For myself I think one should adjust their various accounts on a consistent tax basis. ( I think an after tax basis based on accrued taxes is easiest to understand and use.) If after you have chosen your AA on this basis and then determine that you will not have enough money for retirement because of taxes you have to either take on more risk, save more or change your expectations for your future lifestyle. The idea of decreasing your risk of retirement deficiencies by somehow changing your effective tax rate plays only a small part in this overall picture.
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Re: Problems with Reichenstein's "Asset Location Decis Revis

Post by less » Thu Nov 14, 2013 2:15 pm

@ LadyGeek

The following seems to be about the only thing I agree with Grabiner about. The metric used for decisions on the Wiki does not accomplish what I see as the objective of AL, what the Wiki states as being the objective, or for whatever objective Grabiner wants. I don't understand Grabiner's argument, but we both think the Wiki metric wrong. Could I suggest the Wiki authors chime in with their justification?
less wrote: The Wiki uses for a decision metric the difference between the nominal return and the after-tax return (or the $$ tax per $invested). (I am assuming that is what is meant by 'tax efficiency'). A one-year view does not represent that benefit. That Time changes the benefit.
Image
grabiner wrote:This is correct; the Wiki estimates the difference between pre-tax and after-tax returns for various asset classes. I disagree with the metric because it ignores risk. If it happens that bonds and stocks have only equal returns over your investing career, then you should prefer to hold the asset in a taxable account which loses the lowest percentage to taxes. And the difference in returns is likely to be more significant in this scenario than in a scenario with more normal returns.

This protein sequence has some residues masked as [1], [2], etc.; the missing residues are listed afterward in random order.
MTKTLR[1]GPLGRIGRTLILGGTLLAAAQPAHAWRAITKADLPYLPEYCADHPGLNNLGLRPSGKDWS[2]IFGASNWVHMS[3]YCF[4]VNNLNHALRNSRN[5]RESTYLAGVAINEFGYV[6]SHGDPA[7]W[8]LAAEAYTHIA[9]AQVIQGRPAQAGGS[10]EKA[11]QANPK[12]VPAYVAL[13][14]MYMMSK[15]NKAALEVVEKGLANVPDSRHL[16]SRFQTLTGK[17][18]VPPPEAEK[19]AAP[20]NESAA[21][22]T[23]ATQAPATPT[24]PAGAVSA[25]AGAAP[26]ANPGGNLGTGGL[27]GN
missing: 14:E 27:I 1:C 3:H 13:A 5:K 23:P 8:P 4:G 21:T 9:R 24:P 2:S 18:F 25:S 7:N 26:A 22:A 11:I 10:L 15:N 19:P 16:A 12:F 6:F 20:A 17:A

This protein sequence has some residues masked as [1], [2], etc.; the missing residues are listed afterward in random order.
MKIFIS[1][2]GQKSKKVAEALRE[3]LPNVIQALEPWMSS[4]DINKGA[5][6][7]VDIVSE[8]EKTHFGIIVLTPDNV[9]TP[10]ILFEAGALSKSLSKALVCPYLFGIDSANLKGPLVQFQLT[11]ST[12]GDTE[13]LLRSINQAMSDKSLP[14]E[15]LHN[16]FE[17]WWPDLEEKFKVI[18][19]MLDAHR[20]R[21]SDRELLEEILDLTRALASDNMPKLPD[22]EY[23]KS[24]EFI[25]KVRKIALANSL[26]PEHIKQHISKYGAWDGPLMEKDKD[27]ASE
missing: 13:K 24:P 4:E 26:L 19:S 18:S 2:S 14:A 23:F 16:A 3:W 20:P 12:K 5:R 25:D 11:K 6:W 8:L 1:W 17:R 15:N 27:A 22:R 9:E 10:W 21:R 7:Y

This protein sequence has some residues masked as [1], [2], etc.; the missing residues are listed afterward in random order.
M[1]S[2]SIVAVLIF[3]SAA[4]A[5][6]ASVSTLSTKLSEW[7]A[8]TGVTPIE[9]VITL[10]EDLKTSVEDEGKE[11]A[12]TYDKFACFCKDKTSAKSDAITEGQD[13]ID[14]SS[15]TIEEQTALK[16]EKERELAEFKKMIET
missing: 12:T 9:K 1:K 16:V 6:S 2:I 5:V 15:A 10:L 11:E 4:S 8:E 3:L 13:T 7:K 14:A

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Re: Problems with Reichenstein's "Asset Location Decis Revis

Post by grabiner » Thu Nov 14, 2013 9:22 pm

less wrote:
grabiner wrote:I don't see the calculations from the spreadsheet you linked there.
I threw up my hands in disbelief when I read that. After all these posts in two threads he has still not read Reed's paper or opened the spreadsheets linked. Yet he has opinion on it. Unbelievable.
I opened the spreadsheet which you had linked; it had one-year calculations, not the multi-year figures, and I didn't see an easy way to expand the calculations. Therefore, I did the calculations myself, and while my numbers don't match yours, they are close.

In any case, my disagreement is with the interpretation of the numbers. If you look at the raw dollar amounts, you will conclude that it is better to put stocks in a taxable account if your other account is tax-deferred, but to put stocks in a tax-deferred account if your other account is tax-free.
grabiner wrote: The math proof is a valid proof, but not of what you want to prove..... I disagree with the metric because it ignores risk ..
Etc, Etc, All through the he post above Grabiner treats AA and AL as one single process, with one single objective, much like Reichenstein, and completely at variance with the Wiki and Reed. If you don't agree with the objective then there is no point in further discussion.
I see the two as two parts of the process. Once you have decided on the proper tax-adjusted asset allocation for your risk level, you can then make an asset location decision.

The wiki is not a single article; it has articles on multiple issues, and it does discuss this issue.

Tax-adjusted asset allocation (section on Consequences: Asset Location).
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Re: Problems with Reichenstein's "Asset Location Decis Revis

Post by LadyGeek » Fri Nov 15, 2013 3:59 pm

Doc and less - I don't have the background to offer an experienced opinion.

I think we are discussing a contention with: Tax-adjusted asset allocation (Asset location) and Principles of tax-efficient fund placement

Grabiner has stated his position, which is reflected in the wiki articles. The wiki is intended to reflect a forum consensus. If you (or anyone else) disagrees with the content, what is the wording that you think should be revised?